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Server virtualization storage performance metrics: Which ones matter?

When it comes to assessing and monitoring how well the storage systems that support your server virtualization environment are doing via storage performance metrics, there are many layers to consider.

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Storage for virtual servers can be served up by the hypervisor or served up from block- or file-based storage devices over a network connection. When storage is served up by the hypervisor, the hypervisor controls the access and as such is the more interesting of the two since what impacts the hypervisor impacts everything running on the hypervisor; metrics—as well as understanding how they impact the overall workloads on the hypervisor— matter.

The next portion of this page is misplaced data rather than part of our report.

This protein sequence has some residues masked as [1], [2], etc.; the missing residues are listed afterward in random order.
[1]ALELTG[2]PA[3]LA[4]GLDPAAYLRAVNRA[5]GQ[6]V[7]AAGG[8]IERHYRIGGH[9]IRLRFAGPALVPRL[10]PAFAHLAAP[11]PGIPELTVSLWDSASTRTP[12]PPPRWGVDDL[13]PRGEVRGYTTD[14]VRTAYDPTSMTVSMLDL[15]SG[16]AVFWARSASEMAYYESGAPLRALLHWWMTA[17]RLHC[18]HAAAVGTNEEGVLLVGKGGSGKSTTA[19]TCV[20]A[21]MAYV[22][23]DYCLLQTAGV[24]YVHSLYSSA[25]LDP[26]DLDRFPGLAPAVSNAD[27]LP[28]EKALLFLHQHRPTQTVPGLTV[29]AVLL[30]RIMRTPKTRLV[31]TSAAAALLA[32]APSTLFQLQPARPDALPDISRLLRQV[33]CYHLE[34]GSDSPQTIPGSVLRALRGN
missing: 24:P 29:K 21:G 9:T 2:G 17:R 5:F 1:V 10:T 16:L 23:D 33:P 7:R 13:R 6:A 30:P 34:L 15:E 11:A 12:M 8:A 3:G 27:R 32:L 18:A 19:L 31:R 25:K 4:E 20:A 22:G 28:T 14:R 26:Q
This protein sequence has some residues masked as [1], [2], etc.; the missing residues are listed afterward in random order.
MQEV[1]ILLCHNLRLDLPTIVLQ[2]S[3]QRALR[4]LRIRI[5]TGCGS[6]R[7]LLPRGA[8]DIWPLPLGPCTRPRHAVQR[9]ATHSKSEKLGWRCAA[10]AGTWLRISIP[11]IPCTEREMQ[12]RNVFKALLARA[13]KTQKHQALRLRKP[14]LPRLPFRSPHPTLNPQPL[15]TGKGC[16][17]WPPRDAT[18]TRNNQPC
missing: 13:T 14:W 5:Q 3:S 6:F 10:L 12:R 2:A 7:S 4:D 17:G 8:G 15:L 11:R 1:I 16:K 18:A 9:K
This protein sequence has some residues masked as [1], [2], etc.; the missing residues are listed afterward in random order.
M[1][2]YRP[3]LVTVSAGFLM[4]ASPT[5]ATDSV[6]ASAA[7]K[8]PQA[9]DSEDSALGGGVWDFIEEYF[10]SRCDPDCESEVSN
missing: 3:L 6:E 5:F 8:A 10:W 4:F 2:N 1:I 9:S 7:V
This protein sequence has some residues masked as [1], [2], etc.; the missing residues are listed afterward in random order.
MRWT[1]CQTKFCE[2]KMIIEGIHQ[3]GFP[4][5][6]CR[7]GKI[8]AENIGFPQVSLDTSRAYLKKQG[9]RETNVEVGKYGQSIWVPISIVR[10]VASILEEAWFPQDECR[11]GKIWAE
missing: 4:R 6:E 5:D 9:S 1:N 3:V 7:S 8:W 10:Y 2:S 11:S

Storage served up by the hypervisor looks just like a SCSI device to a virtual machine, while network-served storage may require specialized drivers, such as iSCSI.

Hypervisor-served storage can be in the form of Fibre Channel, iSCSI, NFS (and, in the case of Hyper-V, CIFS) or local storage, but by the time the virtual machine attaches to the storage device, it acts just like a normal SCSI device and therefore uses a normal SCSI driver from within the guest operating system. The hypervisor uses binary translation of the standard virtual machine SCSI driver commands into those that can be handled by the other technologies, whether that is Fibre Channel, iSCSI, NFS or a local SCSI device. Binary translation happens either within the hypervisor or within the CPU using Intel VT-x or AMD RVI command structures. In either case, the virtual machine sees the storage as SCSI, while the hypervisor sees the storage as something else entirely.